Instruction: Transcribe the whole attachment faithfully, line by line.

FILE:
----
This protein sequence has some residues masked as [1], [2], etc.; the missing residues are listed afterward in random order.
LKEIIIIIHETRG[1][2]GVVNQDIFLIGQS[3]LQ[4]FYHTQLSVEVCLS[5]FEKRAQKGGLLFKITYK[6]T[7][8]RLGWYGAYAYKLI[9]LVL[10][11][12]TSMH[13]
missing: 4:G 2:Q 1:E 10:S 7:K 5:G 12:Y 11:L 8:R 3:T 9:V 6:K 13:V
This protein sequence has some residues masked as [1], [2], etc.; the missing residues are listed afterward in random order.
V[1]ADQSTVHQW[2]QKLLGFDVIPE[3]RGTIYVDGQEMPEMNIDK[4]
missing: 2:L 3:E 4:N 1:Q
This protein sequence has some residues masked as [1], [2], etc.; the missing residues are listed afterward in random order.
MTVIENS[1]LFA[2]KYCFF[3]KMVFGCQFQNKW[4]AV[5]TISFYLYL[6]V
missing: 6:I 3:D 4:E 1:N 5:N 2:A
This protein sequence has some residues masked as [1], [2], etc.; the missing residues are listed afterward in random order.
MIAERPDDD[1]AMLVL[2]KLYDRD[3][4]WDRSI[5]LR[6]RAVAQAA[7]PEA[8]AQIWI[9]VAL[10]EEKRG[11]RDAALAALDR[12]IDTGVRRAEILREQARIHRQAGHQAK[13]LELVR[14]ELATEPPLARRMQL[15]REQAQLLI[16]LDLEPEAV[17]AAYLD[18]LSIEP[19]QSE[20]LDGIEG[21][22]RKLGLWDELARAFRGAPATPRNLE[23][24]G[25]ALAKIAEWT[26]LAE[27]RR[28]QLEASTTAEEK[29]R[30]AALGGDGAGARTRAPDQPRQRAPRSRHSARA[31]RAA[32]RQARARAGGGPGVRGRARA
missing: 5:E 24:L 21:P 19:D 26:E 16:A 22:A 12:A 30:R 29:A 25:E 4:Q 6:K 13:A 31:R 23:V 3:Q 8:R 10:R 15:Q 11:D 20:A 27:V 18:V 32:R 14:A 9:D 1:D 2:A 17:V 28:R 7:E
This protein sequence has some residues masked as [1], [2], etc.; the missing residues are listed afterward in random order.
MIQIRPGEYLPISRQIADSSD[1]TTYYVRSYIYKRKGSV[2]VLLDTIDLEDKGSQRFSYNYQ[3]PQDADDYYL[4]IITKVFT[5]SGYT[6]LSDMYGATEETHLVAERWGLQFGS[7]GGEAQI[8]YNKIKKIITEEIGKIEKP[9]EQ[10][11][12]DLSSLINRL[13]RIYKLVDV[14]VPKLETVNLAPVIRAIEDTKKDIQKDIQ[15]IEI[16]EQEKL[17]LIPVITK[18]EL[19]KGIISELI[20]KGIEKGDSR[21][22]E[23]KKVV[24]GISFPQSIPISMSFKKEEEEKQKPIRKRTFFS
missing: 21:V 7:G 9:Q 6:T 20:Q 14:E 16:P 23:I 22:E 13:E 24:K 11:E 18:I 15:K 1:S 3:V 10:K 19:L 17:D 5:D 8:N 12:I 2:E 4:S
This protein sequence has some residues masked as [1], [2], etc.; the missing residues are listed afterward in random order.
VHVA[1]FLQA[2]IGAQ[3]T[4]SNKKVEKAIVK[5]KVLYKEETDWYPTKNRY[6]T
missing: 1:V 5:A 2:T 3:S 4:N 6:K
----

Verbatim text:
This protein sequence has some residues masked as [1], [2], etc.; the missing residues are listed afterward in random order.
LKEIIIIIHETRG[1][2]GVVNQDIFLIGQS[3]LQ[4]FYHTQLSVEVCLS[5]FEKRAQKGGLLFKITYK[6]T[7][8]RLGWYGAYAYKLI[9]LVL[10][11][12]TSMH[13]
missing: 4:G 2:Q 1:E 10:S 7:K 5:G 12:Y 11:L 8:R 3:T 9:V 6:K 13:V
This protein sequence has some residues masked as [1], [2], etc.; the missing residues are listed afterward in random order.
V[1]ADQSTVHQW[2]QKLLGFDVIPE[3]RGTIYVDGQEMPEMNIDK[4]
missing: 2:L 3:E 4:N 1:Q
This protein sequence has some residues masked as [1], [2], etc.; the missing residues are listed afterward in random order.
MTVIENS[1]LFA[2]KYCFF[3]KMVFGCQFQNKW[4]AV[5]TISFYLYL[6]V
missing: 6:I 3:D 4:E 1:N 5:N 2:A
This protein sequence has some residues masked as [1], [2], etc.; the missing residues are listed afterward in random order.
MIAERPDDD[1]AMLVL[2]KLYDRD[3][4]WDRSI[5]LR[6]RAVAQAA[7]PEA[8]AQIWI[9]VAL[10]EEKRG[11]RDAALAALDR[12]IDTGVRRAEILREQARIHRQAGHQAK[13]LELVR[14]ELATEPPLARRMQL[15]REQAQLLI[16]LDLEPEAV[17]AAYLD[18]LSIEP[19]QSE[20]LDGIEG[21][22]RKLGLWDELARAFRGAPATPRNLE[23][24]G[25]ALAKIAEWT[26]LAE[27]RR[28]QLEASTTAEEK[29]R[30]AALGGDGAGARTRAPDQPRQRAPRSRHSARA[31]RAA[32]RQARARAGGGPGVRGRARA
missing: 5:E 24:L 21:P 19:D 26:E 16:A 22:A 12:A 30:R 29:A 25:E 4:Q 6:K 13:A 31:R 23:V 3:Q 8:R 10:R 15:Q 11:D 20:A 27:V 18:V 32:R 14:A 9:D 1:D 2:A 17:V 28:R 7:E
This protein sequence has some residues masked as [1], [2], etc.; the missing residues are listed afterward in random order.
MIQIRPGEYLPISRQIADSSD[1]TTYYVRSYIYKRKGSV[2]VLLDTIDLEDKGSQRFSYNYQ[3]PQDADDYYL[4]IITKVFT[5]SGYT[6]LSDMYGATEETHLVAERWGLQFGS[7]GGEAQI[8]YNKIKKIITEEIGKIEKP[9]EQ[10][11][12]DLSSLINRL[13]RIYKLVDV[14]VPKLETVNLAPVIRAIEDTKKDIQKDIQ[15]IEI[16]EQEKL[17]LIPVITK[18]EL[19]KGIISELI[20]KGIEKGDSR[21][22]E[23]KKVV[24]GISFPQSIPISMSFKKEEEEKQKPIRKRTFFS
missing: 21:V 7:G 9:Q 6:T 20:Q 14:E 16:P 23:I 22:E 13:E 24:K 11:E 18:I 15:K 1:S 3:V 10:K 19:L 17:D 5:D 8:N 12:I 2:E 4:S
This protein sequence has some residues masked as [1], [2], etc.; the missing residues are listed afterward in random order.
VHVA[1]FLQA[2]IGAQ[3]T[4]SNKKVEKAIVK[5]KVLYKEETDWYPTKNRY[6]T
missing: 1:V 5:A 2:T 3:S 4:N 6:K